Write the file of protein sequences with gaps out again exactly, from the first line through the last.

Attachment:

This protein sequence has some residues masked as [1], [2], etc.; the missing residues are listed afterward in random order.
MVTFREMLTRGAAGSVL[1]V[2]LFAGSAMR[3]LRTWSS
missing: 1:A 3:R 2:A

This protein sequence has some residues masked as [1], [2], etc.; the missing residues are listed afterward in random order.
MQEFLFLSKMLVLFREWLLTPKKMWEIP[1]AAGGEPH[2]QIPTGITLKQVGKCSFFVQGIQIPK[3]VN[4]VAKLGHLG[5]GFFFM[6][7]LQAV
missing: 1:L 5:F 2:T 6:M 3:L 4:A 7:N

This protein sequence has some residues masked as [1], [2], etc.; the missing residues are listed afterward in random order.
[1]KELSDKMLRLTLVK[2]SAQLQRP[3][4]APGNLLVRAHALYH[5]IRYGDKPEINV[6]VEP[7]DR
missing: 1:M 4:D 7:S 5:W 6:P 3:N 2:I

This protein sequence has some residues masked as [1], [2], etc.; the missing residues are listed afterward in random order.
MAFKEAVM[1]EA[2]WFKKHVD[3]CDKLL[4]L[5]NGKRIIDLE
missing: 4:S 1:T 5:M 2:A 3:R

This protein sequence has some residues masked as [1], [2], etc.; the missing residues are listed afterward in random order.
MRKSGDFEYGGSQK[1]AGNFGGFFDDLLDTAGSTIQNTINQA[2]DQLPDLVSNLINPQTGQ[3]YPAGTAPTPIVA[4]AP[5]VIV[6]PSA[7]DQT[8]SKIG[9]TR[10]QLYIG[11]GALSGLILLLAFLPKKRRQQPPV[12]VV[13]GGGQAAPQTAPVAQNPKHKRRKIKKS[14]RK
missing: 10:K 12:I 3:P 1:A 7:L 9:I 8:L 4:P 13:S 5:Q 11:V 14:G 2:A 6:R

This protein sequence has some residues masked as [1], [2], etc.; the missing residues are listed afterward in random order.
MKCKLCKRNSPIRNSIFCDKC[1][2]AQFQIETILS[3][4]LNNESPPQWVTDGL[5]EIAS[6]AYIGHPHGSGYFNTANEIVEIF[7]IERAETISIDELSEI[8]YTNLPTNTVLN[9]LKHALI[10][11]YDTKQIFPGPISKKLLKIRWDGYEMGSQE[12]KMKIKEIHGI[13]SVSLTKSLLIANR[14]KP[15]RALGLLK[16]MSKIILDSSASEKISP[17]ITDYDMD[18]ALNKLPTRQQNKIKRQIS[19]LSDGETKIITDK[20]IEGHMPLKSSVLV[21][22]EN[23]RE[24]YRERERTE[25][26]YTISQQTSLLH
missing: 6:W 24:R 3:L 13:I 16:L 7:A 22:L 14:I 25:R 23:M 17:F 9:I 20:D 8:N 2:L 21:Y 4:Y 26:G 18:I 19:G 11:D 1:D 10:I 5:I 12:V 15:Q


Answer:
This protein sequence has some residues masked as [1], [2], etc.; the missing residues are listed afterward in random order.
MVTFREMLTRGAAGSVL[1]V[2]LFAGSAMR[3]LRTWSS
missing: 1:A 3:R 2:A

This protein sequence has some residues masked as [1], [2], etc.; the missing residues are listed afterward in random order.
MQEFLFLSKMLVLFREWLLTPKKMWEIP[1]AAGGEPH[2]QIPTGITLKQVGKCSFFVQGIQIPK[3]VN[4]VAKLGHLG[5]GFFFM[6][7]LQAV
missing: 1:L 5:F 2:T 6:M 3:L 4:A 7:N

This protein sequence has some residues masked as [1], [2], etc.; the missing residues are listed afterward in random order.
[1]KELSDKMLRLTLVK[2]SAQLQRP[3][4]APGNLLVRAHALYH[5]IRYGDKPEINV[6]VEP[7]DR
missing: 1:M 4:D 7:S 5:W 6:P 3:N 2:I

This protein sequence has some residues masked as [1], [2], etc.; the missing residues are listed afterward in random order.
MAFKEAVM[1]EA[2]WFKKHVD[3]CDKLL[4]L[5]NGKRIIDLE
missing: 4:S 1:T 5:M 2:A 3:R

This protein sequence has some residues masked as [1], [2], etc.; the missing residues are listed afterward in random order.
MRKSGDFEYGGSQK[1]AGNFGGFFDDLLDTAGSTIQNTINQA[2]DQLPDLVSNLINPQTGQ[3]YPAGTAPTPIVA[4]AP[5]VIV[6]PSA[7]DQT[8]SKIG[9]TR[10]QLYIG[11]GALSGLILLLAFLPKKRRQQPPV[12]VV[13]GGGQAAPQTAPVAQNPKHKRRKIKKS[14]RK
missing: 10:K 12:I 3:P 1:A 7:L 9:I 8:L 4:P 13:S 5:Q 11:V 14:G 2:A 6:R

This protein sequence has some residues masked as [1], [2], etc.; the missing residues are listed afterward in random order.
MKCKLCKRNSPIRNSIFCDKC[1][2]AQFQIETILS[3][4]LNNESPPQWVTDGL[5]EIAS[6]AYIGHPHGSGYFNTANEIVEIF[7]IERAETISIDELSEI[8]YTNLPTNTVLN[9]LKHALI[10][11]YDTKQIFPGPISKKLLKIRWDGYEMGSQE[12]KMKIKEIHGI[13]SVSLTKSLLIANR[14]KP[15]RALGLLK[16]MSKIILDSSASEKISP[17]ITDYDMD[18]ALNKLPTRQQNKIKRQIS[19]LSDGETKIITDK[20]IEGHMPLKSSVLV[21][22]EN[23]RE[24]YRERERTE[25][26]YTISQQTSLLH
missing: 6:W 24:R 3:L 13:I 16:L 7:A 22:L 14:I 25:R 23:M 17:F 9:I 20:D 8:N 2:L 21:Y 4:Y 26:G 18:I 19:G 11:D 1:D 10:I 5:I 12:V 15:Q